When is a Contract Completed?
“Am I done with this job” is a question often asked by contractors and design professionals upon completing their work. Well, until just recently, this was not an easy question to answer.
First, there are those periods of continued responsibility spelled out in the warranties that may be requested or provided. These are generally for one year, but some could be as long as three years.
Then there are certain statutes, commonly referred to as statutes of limitations, which define the period of time someone has to file suit. When it relates to some flaw in the design or construction of an improvement to real property that period is 4 years. Easy enough you think, but when do those 4 years begin to run. The statute reads date of actual possession by the owner, the date of issuance of a certificate of occupancy, the date of abandonment of construction if not completed, or the date of completion or termination of the contract, whichever is latest.
And then there is the statute of repose. This comes into play when the defect or problem being complained about is not immediately discoverable – something called a latent defect. This extends the period of time for a lawsuit to be filed to 10 years after the date of actual possession, the date of issuance of a certificate of occupancy, the date of abandonment of construction if construction is not completed, or the date of completion or termination of the contract, whichever is latest.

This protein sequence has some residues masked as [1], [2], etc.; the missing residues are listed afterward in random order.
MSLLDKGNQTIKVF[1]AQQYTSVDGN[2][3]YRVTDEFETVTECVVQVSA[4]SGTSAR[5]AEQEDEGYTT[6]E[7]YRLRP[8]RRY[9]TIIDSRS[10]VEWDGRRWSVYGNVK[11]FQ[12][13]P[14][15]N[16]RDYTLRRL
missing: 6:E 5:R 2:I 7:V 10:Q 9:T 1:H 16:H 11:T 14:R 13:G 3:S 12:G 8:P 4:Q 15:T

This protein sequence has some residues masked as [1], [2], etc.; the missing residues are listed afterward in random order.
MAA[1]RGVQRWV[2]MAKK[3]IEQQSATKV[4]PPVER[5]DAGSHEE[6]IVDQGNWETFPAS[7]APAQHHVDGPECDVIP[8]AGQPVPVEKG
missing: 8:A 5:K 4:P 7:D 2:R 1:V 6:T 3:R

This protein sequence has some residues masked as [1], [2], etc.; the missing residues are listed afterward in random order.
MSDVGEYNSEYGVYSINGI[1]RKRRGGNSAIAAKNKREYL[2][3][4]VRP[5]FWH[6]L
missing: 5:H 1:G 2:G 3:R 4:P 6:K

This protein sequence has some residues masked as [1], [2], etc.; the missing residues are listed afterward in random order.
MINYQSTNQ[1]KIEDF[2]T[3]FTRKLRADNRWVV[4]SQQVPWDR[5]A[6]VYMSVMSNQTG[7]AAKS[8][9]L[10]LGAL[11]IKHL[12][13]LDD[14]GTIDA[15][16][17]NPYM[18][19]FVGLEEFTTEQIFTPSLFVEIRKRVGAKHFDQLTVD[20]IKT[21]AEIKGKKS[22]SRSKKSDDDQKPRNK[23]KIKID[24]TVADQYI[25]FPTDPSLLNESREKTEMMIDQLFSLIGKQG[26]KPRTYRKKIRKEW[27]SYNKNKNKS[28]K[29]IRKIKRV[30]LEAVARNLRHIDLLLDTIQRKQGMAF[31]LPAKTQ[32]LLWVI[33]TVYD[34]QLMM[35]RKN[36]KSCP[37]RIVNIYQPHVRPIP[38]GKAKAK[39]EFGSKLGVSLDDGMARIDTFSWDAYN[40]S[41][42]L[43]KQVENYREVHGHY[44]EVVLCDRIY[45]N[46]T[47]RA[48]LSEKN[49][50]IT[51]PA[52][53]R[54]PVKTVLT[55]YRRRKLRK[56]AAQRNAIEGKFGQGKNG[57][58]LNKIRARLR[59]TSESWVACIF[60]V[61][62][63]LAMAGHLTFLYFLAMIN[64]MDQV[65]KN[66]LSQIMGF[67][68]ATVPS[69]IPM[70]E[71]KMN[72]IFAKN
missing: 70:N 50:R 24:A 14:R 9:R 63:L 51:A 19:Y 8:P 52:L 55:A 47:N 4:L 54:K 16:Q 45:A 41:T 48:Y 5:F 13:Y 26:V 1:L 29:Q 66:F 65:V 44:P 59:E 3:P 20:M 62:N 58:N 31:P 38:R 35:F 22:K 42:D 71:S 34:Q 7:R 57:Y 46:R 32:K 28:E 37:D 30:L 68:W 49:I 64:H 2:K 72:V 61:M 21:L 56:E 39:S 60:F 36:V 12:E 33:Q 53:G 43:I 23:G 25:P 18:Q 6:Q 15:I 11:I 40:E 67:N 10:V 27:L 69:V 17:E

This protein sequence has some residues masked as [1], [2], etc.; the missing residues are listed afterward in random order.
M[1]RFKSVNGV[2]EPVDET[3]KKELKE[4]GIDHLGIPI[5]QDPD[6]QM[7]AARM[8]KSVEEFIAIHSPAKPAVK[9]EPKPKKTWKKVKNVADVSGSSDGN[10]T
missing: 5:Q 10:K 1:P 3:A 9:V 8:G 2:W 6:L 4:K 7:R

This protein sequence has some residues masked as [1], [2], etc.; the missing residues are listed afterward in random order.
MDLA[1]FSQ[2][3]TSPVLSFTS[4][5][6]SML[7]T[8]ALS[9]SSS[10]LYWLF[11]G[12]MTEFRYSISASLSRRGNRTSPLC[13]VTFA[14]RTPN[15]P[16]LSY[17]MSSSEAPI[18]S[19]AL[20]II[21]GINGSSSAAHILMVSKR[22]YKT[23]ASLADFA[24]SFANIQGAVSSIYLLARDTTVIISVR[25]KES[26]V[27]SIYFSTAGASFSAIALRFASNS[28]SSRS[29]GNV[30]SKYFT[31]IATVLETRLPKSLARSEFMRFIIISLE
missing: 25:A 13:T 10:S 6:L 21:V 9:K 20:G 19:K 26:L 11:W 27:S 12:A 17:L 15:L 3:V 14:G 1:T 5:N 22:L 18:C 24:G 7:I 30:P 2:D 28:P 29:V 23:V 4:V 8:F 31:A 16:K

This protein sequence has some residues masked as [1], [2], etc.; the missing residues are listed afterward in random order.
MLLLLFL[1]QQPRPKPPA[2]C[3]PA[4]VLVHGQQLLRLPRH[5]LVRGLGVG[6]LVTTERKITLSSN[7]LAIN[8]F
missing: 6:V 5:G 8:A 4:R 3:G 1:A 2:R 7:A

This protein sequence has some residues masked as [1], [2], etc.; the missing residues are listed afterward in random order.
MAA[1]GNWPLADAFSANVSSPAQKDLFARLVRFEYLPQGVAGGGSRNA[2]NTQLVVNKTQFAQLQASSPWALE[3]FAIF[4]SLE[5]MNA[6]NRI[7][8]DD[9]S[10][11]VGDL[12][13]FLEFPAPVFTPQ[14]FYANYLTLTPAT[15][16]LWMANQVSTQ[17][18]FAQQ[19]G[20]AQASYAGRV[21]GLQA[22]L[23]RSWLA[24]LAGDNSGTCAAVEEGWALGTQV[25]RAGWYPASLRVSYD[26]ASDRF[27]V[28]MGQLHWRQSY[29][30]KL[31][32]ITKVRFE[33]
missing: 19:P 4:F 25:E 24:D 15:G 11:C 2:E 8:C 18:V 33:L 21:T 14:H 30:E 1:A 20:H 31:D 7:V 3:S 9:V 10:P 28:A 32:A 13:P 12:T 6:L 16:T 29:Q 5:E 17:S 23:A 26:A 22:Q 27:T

The part that gave folks some heartburn was figuring out the actual date the contract was completed. A recent case had found that this could be the date the owner made final payment to the contractor, and as we all know, that could be both an uncertain and lengthy timeframe.
So just a few weeks ago, Florida’s Governor Scott signed a Bill which made clear that this date – the date that the contract is completed – is the later of the date of final performance of all contracted services or the date final payment becomes due (not when payment is made).
Certainty is always a good thing, especially so when it comes to any continued responsibility or liability for work done.